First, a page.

Orthodox Tel Aviv synagogue begins virtual online prayer services

Senior rabbi gives approval for kaddish, ‘barchu’, other prayers to be said in Kehillat Yachad’s virtual minyan

Father and son in a synagogue (photo credit: GABE FRIEDMAN (JTA))
Father and son in a synagogue
(photo credit: GABE FRIEDMAN (JTA))
The Yachad liberal Orthodox synagogue at 20 Zeitlin Street (in the Zeitlin school) in Tel Aviv has begun holding virtual prayer services over the Zoom online video conferencing service in light of the coronavirus pandemic and the danger of spreading and becoming exposed to the virus at communal prayers.
On Wednesday morning, the community held its first virtual Shaharit prayer service which attracted 100 worshipers, men and women, who participated remotely.
Yachad has now decided to hold daily prayer services in the morning and evening during the coronavirus crisis.
The morning prayer services will be held at 7:30 a.m., followed by a Daf Yomi Talmud lesson at 8:00 a.m., and a children’s prayer service at 8:30 a.m.
Aviad Friedman, who runs the synagogue, wrote on his Facebook page that the evening prayer service will be held at 8:00 p.m., followed immediately by a Torah study lesson at 8:10 p.m.
Communal Jewish prayer is traditionally performed with a quorum, a minyan in Hebrew, of 10 men older than 13, and there are central parts of the prayer service including the kaddish prayer for the deceased which can only be said with a minyan.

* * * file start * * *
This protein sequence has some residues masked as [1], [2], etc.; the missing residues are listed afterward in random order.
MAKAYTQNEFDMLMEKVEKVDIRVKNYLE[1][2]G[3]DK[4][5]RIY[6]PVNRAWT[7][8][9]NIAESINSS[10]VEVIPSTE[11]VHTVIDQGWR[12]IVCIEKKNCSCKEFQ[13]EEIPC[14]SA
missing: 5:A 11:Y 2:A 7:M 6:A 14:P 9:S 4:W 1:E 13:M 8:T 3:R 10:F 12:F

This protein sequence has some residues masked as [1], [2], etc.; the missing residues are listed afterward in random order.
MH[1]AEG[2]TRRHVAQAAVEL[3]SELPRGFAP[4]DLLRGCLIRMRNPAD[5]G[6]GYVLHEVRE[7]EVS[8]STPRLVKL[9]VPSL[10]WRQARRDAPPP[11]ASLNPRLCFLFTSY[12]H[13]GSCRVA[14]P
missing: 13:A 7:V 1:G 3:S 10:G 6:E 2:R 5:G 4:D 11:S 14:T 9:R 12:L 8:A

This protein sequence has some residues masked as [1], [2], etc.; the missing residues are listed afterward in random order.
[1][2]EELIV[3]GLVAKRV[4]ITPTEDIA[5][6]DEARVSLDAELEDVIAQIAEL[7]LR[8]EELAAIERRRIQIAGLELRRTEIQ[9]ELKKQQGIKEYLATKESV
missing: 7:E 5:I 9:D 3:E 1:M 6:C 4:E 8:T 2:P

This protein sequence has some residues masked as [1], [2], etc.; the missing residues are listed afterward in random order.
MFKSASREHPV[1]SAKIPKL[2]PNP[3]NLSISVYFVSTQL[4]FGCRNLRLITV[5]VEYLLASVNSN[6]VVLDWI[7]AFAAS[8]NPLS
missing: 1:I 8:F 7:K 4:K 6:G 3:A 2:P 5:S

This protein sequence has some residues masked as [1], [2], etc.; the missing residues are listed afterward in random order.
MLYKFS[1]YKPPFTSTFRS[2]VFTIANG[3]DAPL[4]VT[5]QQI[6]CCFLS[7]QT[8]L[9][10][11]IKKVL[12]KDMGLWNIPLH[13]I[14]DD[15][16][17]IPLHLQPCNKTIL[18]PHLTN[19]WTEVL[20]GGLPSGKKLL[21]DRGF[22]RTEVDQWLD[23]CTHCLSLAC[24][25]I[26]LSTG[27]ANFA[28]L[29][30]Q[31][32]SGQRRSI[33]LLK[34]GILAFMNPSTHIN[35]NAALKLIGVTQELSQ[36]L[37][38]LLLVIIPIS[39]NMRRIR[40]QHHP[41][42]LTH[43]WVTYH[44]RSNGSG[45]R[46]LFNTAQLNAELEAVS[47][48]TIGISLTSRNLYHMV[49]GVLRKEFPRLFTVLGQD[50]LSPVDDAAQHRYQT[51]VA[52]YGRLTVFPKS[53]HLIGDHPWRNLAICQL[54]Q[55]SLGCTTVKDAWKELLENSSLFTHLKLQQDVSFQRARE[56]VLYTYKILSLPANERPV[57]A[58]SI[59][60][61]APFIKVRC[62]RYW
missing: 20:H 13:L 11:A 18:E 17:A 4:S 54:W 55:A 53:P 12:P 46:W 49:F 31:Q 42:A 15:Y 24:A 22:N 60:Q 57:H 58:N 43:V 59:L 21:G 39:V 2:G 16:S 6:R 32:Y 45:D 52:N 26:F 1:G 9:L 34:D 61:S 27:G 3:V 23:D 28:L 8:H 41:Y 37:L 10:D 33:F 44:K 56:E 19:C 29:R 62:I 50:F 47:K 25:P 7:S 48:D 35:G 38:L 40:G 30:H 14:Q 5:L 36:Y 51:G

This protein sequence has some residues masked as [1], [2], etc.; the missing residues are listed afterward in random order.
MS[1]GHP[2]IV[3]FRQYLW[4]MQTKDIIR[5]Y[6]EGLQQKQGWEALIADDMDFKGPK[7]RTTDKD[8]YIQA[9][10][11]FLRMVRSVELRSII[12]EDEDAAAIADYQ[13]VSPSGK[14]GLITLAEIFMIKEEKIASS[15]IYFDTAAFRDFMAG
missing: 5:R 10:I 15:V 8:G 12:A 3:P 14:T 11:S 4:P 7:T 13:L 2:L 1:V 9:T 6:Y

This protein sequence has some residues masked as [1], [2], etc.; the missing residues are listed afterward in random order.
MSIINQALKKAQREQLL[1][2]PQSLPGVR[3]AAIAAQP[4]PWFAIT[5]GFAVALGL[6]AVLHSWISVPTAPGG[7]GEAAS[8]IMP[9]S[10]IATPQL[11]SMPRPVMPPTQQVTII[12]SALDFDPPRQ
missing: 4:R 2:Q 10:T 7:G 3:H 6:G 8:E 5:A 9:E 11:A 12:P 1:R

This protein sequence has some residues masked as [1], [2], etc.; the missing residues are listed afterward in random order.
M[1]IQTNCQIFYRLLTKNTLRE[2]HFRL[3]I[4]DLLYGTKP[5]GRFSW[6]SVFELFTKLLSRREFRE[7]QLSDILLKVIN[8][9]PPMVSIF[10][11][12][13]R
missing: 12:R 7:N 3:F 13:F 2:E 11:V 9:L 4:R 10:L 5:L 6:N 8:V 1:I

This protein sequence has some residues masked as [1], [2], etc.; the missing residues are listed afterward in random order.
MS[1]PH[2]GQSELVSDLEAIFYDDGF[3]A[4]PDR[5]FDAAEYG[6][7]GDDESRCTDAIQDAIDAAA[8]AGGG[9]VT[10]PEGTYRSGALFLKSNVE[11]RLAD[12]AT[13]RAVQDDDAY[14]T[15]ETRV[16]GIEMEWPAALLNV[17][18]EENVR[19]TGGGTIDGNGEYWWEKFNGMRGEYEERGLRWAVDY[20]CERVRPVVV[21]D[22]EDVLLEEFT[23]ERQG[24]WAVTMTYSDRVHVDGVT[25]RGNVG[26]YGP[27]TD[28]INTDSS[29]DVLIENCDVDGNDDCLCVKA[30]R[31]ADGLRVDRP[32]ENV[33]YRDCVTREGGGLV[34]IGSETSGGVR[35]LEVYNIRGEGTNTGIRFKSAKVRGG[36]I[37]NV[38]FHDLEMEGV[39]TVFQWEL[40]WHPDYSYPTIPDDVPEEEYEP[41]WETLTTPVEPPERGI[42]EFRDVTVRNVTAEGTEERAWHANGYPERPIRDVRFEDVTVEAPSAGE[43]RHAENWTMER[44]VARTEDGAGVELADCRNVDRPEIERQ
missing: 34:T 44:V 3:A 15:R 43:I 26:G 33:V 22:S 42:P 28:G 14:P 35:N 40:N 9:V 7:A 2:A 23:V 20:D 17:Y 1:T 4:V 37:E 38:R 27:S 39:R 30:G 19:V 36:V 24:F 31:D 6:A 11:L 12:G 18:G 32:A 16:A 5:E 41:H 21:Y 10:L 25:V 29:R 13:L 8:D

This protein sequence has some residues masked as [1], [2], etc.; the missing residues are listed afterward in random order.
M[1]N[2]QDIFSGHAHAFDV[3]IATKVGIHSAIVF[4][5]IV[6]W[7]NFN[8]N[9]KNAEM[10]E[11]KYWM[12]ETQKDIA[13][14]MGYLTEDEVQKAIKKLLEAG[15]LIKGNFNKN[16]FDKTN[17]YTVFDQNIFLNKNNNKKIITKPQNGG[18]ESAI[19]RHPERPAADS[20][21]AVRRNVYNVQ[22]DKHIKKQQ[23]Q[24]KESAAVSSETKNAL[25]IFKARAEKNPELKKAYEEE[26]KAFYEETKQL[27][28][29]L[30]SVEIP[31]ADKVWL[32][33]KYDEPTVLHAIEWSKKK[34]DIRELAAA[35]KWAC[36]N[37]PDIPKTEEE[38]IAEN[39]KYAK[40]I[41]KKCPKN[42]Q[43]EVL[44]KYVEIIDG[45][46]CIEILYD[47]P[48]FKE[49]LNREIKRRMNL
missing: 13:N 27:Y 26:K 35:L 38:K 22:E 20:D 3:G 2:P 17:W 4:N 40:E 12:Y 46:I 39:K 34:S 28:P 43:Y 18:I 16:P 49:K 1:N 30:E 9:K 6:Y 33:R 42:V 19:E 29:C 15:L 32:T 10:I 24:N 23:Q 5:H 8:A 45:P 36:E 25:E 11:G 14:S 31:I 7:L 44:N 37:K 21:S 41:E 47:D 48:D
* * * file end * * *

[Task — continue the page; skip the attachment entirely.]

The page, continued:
Jewish law generally stipulates that a minyan cannot be formed without the individual worshipers being in the same place and vicinity as each other.
Rabbi Benny Lau, a prominent liberal religious-Zionist leader, who participated in the Wednesday morning service, sent a request to Rabbi Eliezer Melamed, a respected arbiter of Jewish law, asking which communal prayers could be said in Yachad’s virtual minyan.
Melamed said that due to doubts regarding the exact meaning of the terms “place” and “voice” in the context of communal prayer and Jewish law, a virtual gathering (via Zoom) “cannot be defined as a minyan in all aspects.”
Nevertheless, he ruled however that both the mourners kaddish - recited by those who have recently lost close family members - and the rabbis kaddish may be recited in such a minyan.
He further said that the Barchu blessing can be recited in a time of need “when there is value for all the virtual community to pray together.”
Lau noted that Melamed had said that at difficult times it was perfectly permissible to pray alone and not in a minyan as is customary.
“There is a great gap between the language of religion and the language of Jewish law,” said Lau.
“In the language of religion there are internal, spiritual needs that reach to the depths and root of a person’s soul,” he continued, in explanation as to why he and others who pray three times a day on a daily basis feel the ongoing need to pray in a minyan.